Bookmark   March 15, 2014 at 10:58AM
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There is some very good free info about raising worms outside in hot, dry conditions (Reno) at sierrawormsolutions. They use cinder blocks to make long "windrows" and also show some dug-in 4' x 8' wood bins.

I hope this helps. Good luck to you.


    Bookmark   March 15, 2014 at 11:10AM
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Sometimes with posts that deal with weather conditions and extremes, it is helpful for the readers and potential responders of those posts to be aware of the zones where the posters are located.

The "Zone (optional):" heading just under the posters' User Name really would better serve us all if it weren't optional. With the NSA and Facebook, Twitter, etc that "security" thingy just seems a little over-thought to me.

Anyway that's why I specified my location and the proximity to Austin of my daughter in my earlier post so that the Austin poster knew my worms get real hot in the summer.

Just checking in this thread, I'm the only participant showing a Zone location. ?


    Bookmark   March 16, 2014 at 8:30AM
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Well.... scouted out the perfect spot in our yard for an outdoor worm bin. Deep shade all summer long. Was going to bury it 12" and use cinder blocks. Started digging today and there were TONS of earthworms, baby worms, eggs. The soil was a rich black. Made me wonder if the previous owner had a worm bin there before??? But these were regular earthworms. After accidentally killing a couple with my shovel, I didn't have the heart to ruin their "home." Back to square one. : (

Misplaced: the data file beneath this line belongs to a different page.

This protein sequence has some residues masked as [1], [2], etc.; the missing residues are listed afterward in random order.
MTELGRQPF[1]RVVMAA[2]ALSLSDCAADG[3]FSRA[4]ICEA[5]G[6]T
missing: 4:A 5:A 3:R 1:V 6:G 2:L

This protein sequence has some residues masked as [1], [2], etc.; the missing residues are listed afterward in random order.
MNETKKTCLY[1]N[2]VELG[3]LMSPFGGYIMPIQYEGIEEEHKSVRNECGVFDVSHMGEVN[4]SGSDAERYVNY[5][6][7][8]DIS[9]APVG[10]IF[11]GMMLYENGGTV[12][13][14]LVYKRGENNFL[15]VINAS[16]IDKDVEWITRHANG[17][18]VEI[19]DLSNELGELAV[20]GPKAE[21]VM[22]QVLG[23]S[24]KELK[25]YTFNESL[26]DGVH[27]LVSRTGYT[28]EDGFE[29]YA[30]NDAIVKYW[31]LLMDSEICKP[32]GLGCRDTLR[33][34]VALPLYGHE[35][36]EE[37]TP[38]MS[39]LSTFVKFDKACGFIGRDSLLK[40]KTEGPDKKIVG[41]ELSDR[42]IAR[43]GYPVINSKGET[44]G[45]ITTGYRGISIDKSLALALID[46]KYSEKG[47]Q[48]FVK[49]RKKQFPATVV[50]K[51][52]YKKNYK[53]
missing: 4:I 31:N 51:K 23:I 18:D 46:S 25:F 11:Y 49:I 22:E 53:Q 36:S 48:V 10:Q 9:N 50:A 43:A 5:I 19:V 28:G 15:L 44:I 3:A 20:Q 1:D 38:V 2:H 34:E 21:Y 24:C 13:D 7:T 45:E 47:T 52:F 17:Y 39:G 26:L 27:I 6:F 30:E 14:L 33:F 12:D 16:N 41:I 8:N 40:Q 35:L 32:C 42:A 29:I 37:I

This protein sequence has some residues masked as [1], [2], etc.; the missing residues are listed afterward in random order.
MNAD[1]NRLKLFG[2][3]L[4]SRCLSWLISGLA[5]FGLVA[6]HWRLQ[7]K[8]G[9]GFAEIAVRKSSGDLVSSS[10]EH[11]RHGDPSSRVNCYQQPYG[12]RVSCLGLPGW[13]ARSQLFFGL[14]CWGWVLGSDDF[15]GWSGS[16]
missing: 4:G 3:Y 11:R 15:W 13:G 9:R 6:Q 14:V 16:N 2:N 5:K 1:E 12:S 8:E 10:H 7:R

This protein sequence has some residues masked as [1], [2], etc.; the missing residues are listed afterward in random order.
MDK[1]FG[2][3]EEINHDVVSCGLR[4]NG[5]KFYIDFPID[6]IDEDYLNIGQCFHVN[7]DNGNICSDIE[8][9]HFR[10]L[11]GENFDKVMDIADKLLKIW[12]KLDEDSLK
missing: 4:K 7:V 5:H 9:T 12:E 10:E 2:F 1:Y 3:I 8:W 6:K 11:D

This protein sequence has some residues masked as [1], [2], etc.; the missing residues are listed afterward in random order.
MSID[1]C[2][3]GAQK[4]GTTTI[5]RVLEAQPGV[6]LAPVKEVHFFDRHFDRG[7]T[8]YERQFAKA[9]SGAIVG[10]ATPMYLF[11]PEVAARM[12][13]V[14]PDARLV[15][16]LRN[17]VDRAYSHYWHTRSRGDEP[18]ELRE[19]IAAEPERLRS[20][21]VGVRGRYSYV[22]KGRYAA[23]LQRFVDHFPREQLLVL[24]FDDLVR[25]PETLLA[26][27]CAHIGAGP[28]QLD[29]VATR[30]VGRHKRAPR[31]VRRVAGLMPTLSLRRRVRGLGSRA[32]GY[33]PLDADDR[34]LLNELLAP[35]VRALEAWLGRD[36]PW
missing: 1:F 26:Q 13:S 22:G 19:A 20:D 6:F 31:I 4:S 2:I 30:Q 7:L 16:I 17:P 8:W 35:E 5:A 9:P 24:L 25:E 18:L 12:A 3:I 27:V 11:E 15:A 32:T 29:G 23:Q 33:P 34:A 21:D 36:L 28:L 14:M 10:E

This post was edited by Storm18 on Mon, Mar 17, 14 at 18:41

    Bookmark   March 17, 2014 at 6:40PM
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By tomorrow, those worms you disturbed may have left. If not, they might be composting worms!

With Deep shade, maybe you won't need to dig-in much, if at all.

You could also try spray-foam insulation in the cinder block voids.

If you build your bin in this perfect spot, you may not need to buy worms. Add that black soil with tons of worms and eggs to the new bin. Look at it like an urban renewal project for the displaced wigglers.

You could always find a nice hard piece of ground and try again. I bet you won't find worms there!

    Bookmark   March 18, 2014 at 12:30AM
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I would not be surprised if there once was a worm bin in that same spot. The previous owner was an incredible gardener. I'll take a peek tomorrow and see if the disturbed worms left. Maybe the tons of baby regular earthworms were actually redworms. However, they didn't appear to be very red more of a dull pink. My husband would be excited to have a spray-foam project. Great idea! I planted some transplants in the garden and used handfuls of dirt from "the worm spot" in case that dirt had a lot of castings. ; ) We'll see how the little plants do.

    Bookmark   March 18, 2014 at 2:07AM
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Well, I just realized we are in the same garden zones!

Now what chuckiebtoo?

I wear a sweatshirt part of or all day in the summer due to a cool, foggy, damp coastal climate here in far northern California. Is wearing a sweatshirt in Austin in the summer even possible??

I have often wondered what zone I really am in. Zonefinder says 8, by definition I say 9, The Pacific Ocean is about a mile away and IT ranges from 48-56F nearshore, and keeps it moist and mello for vermiculture .

As the good Commander Cody used to sing, I am lost in the ozone again!


    Bookmark   March 20, 2014 at 2:23AM